Aw, Kirsty ... I know how these kind of feelings hurt to the core, of believing that you're somehow not pretty or worthy enough, but you can't let them take captive of you or tamper with the way you view yourself. If, from Yahoo! Answers, I've discovered what a kind, thoughtful, and beautiful girl you are (and believe me, not just on the inside), I'm 100% certain that so many feel the same way. Through your questions, I know how you are dealing with a lot, but simultaneously, you seem so put together, and your answers are guaranteed to put a smile on my face, every time! I really, truly encourage that you put everything into perspective ... think about it. Maybe when you look in the mirror, you're basing your *entire* view of yourself (encompassing all your characteristics and morals) purely on your looks, which is totally not the right way to go about it. Have you ever contemplated for a moment that this "monster" that reflects back at you also has a heart of gold, an awesome sense of humor, and an endless supply of love for Jason Mraz, among other things and people?
Although I've stressed about my looks in the past, now I don't bother, because not only is it degrading, and gnaws continually at my self esteem, but the fact of the matter is that these thoughts are tiresome and useless. They suck up all the energy you have and drain it out until you have just about as much juice as a dried up lemon. The analogy isn't the greatest, but do you get what I mean? I used to fret over my awkward and gangling height because I had a tendency to slump over in order to keep a conversation with people. I thought my hair was too wild, and my skin, like yours, was too sensitive and blemished easily. I thought of myself as some sort of deformed hunchback with unruly bedhead hair and acne. But believe me, this is NOT what others see. Something that bothers you, like puffy eyes, can instantly be cured by placing a cold spoon over your lids, while someone else out there is bound to love your smile, or your rosy cheeks (believe me, I can relate to having some baby fat on my face and it's not terrible at all!).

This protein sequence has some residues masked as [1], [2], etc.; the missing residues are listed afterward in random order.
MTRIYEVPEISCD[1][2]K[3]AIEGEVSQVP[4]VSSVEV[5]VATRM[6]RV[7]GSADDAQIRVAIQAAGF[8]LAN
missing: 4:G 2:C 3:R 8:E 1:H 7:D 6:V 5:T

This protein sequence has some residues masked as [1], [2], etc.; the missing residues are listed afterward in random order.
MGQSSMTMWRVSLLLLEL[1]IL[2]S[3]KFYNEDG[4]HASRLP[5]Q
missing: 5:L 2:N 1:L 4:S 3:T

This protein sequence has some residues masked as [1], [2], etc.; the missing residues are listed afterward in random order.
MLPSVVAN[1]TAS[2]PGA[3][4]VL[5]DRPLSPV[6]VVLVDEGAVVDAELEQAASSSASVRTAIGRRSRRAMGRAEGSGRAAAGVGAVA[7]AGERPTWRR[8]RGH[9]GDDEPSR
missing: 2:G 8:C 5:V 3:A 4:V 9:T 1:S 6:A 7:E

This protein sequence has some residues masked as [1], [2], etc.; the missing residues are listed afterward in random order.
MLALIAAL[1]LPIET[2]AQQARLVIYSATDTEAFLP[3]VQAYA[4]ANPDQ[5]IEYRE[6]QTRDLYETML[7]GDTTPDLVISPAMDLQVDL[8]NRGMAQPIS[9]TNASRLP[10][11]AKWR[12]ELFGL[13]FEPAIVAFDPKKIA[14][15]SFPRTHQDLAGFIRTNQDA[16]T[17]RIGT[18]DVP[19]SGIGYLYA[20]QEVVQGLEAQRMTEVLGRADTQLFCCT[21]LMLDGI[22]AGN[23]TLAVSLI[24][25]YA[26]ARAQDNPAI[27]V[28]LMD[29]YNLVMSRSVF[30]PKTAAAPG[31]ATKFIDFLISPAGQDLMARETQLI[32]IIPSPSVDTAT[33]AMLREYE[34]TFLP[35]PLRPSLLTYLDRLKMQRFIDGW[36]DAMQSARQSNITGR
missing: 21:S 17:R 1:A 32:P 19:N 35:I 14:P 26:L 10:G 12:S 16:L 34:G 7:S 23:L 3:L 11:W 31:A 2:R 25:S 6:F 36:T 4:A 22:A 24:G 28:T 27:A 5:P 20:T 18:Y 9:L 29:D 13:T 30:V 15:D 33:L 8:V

Going out with friends should be something you enjoy. Knowing the kind of busy bee you are, a break like this should be rewarding, not destructive of your confidence. When it comes to school, remind yourself constantly that it isn't the place for Runway castings, rather, it's where students learn and make the best out of their talents. Something that has worked for me perfectly is this tactic: Set intellectual goals for yourself to distract your mind from focusing on the less important and trivial matters, such as minor physical imperfections. Do something worthy of your achievement and pride. Work your way up to the top of your class, become the leader of a club, take a risk and join a club, sport, or endeavor you've never tried before, or learn how to express your talents in some other creative way. And when you achieve these goals that you've worked hard to accomplish, you will feel a sense of pride that no set of nice clothing or good hair day could.